The new terror threat ratings
The new terror threat ratings have sparked a discussion of the meaning of the words used. We have no problem with certain and not expected. The others – expected, probable, possible – fit into a schema that is linked to assessments of probability. They no doubt have specific numbers attached to them. Strictly speaking, something that is possible can happen but is not likely to happen, whereas something that is probable can happen and is likely to happen. Something that is expected is something that we are confident will actually happen.
The trouble is that in general use, these words overlap in meaning. Possible has one definition along the lines given above but it has another that is the equivalent of probable. The first definition states that something can happen but makes no assessment of its likelihood. A simple statement of capability. But the second says that something can happen and is likely, and at that point possible is a synonym for probable. If you were asked ‘Are you going to the beach tomorrow?’ You could say ‘It’s quite possible’ or ‘It’s quite probable’ or ‘I expect so’, all of these responses meaning that you intend to go but are not quite sure yet. The boundaries between these words in general use are not clear-cut.
The definitions given of probable and possible don’t help. Expected and probable both talk about ‘credible specific information’ and a target and intention and capability. Possible gives the distinction of a limited intention and capability. But you don’t want a system where people have to have the definitions with the words to be able to follow it. And in this case, there are two words where the definitions don’t help.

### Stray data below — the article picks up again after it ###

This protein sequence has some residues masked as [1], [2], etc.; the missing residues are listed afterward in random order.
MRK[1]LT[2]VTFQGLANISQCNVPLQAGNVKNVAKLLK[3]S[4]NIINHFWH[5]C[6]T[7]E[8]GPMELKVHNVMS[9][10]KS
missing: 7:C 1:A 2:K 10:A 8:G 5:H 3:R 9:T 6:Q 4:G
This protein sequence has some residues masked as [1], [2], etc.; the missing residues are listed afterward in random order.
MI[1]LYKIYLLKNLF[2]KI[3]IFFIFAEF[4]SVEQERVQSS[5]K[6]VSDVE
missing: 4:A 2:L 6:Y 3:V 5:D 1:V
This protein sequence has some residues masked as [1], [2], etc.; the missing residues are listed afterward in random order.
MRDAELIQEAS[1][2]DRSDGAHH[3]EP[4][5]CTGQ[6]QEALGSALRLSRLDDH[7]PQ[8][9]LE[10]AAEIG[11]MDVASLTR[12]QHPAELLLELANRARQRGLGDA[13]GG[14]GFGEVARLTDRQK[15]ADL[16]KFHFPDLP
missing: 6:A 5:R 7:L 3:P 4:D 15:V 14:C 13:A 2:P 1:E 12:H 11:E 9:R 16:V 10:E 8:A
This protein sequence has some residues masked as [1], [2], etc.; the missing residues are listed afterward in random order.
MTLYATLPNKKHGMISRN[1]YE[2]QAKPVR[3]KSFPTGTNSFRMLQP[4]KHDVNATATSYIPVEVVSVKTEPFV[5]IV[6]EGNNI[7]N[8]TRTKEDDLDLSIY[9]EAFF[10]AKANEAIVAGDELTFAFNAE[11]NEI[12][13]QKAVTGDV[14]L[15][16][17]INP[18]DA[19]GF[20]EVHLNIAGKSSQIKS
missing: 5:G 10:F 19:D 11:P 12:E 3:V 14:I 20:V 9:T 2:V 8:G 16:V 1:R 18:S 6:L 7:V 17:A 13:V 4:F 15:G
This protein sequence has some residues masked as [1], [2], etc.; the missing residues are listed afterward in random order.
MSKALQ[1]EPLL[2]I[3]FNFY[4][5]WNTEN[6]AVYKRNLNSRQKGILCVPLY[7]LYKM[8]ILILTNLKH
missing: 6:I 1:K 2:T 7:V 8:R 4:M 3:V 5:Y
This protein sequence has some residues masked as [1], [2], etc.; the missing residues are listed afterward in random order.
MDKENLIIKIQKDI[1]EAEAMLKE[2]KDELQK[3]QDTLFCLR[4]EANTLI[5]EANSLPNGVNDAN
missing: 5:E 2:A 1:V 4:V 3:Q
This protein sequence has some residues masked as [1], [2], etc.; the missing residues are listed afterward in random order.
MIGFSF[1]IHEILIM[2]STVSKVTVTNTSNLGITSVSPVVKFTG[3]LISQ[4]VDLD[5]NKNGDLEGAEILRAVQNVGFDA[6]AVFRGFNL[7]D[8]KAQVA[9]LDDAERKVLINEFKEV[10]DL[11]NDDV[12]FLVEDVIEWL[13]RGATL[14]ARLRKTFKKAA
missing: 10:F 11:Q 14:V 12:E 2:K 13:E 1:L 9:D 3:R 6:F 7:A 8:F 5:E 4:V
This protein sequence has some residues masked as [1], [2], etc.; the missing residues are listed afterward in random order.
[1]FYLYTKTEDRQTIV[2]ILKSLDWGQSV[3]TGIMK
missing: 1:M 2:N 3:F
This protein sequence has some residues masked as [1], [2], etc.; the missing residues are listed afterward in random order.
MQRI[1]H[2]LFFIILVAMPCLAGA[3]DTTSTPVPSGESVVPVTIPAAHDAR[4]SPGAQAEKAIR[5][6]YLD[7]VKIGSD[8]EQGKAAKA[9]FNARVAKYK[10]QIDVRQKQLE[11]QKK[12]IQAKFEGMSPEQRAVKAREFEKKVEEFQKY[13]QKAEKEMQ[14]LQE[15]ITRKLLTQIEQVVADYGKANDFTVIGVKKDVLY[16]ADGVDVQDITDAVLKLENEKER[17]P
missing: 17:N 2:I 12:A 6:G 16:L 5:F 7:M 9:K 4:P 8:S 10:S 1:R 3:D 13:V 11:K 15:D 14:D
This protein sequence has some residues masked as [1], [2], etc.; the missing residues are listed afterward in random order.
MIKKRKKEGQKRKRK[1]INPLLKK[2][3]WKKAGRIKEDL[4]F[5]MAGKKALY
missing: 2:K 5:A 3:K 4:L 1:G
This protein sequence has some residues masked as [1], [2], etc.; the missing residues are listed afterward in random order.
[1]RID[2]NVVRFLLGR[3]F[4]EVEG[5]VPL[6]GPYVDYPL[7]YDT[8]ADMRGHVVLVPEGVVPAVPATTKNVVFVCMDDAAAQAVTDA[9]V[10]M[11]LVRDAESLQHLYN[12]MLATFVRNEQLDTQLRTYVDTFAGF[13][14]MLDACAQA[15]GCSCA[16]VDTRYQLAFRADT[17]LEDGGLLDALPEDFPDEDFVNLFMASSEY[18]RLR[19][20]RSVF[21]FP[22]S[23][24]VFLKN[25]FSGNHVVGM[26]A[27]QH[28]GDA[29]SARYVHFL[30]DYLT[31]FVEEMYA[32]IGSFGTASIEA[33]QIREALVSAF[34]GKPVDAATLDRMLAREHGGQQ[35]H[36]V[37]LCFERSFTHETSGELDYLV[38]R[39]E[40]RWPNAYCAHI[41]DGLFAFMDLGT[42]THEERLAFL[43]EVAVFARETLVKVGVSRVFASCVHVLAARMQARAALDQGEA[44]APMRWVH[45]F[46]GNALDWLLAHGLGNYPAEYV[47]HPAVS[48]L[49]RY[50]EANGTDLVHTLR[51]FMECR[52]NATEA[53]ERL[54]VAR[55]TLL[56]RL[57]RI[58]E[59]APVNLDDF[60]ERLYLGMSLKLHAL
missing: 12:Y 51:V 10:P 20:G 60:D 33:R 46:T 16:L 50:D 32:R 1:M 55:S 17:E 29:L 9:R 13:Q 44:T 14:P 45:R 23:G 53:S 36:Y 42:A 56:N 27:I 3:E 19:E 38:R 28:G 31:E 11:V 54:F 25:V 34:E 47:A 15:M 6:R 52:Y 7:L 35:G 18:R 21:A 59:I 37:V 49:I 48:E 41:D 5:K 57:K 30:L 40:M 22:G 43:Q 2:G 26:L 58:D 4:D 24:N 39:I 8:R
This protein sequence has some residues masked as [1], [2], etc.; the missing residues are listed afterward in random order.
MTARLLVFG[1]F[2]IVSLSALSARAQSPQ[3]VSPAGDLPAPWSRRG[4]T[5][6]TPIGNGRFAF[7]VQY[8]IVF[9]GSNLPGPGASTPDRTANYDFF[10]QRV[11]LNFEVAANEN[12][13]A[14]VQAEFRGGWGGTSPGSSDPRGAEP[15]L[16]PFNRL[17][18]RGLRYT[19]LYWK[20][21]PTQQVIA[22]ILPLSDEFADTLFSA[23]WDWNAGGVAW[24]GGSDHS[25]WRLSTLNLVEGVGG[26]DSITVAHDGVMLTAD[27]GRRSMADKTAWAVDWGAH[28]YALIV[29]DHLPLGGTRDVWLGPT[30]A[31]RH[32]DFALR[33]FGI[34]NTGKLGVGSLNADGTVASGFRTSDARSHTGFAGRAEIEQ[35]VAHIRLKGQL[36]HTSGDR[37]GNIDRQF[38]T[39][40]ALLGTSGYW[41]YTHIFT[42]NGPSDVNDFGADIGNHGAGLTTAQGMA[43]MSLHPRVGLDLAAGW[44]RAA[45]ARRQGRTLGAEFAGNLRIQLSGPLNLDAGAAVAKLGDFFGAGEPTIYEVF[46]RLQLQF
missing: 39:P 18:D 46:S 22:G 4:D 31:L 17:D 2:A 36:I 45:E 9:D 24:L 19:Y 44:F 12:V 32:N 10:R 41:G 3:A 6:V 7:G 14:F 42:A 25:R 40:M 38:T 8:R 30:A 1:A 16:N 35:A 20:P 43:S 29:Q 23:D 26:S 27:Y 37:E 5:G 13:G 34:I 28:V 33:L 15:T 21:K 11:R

There is an argument for saying that possible in its strict sense should be the base line. Anything is possible but is it expected? That gives us the next line of not expected. Anything is possible but is it probable, expected, certain? The fact that we are arguing about these words and their hierarchy is not good.
There is also the difficulty that words can work in a hierarchy like this where their meanings are apparent in relation to each other, but then not function very well on their own. The warnings will have to say ‘The threat is probable – remember that’s above possible and below expected’. On its own probable could mean anything. We are used to the low – medium – high hierarchy so if someone says medium danger we can fill in what comes above and below it. But this set is unfamiliar and difficult.
The colours are the most successful aspect of the new system. Red shading through to green. My response to these was simple and what was intended. But expected, probable, possible? If I hear any of these I’m heading for the hills.
Read more about the National Terrorism Threat Advisory System.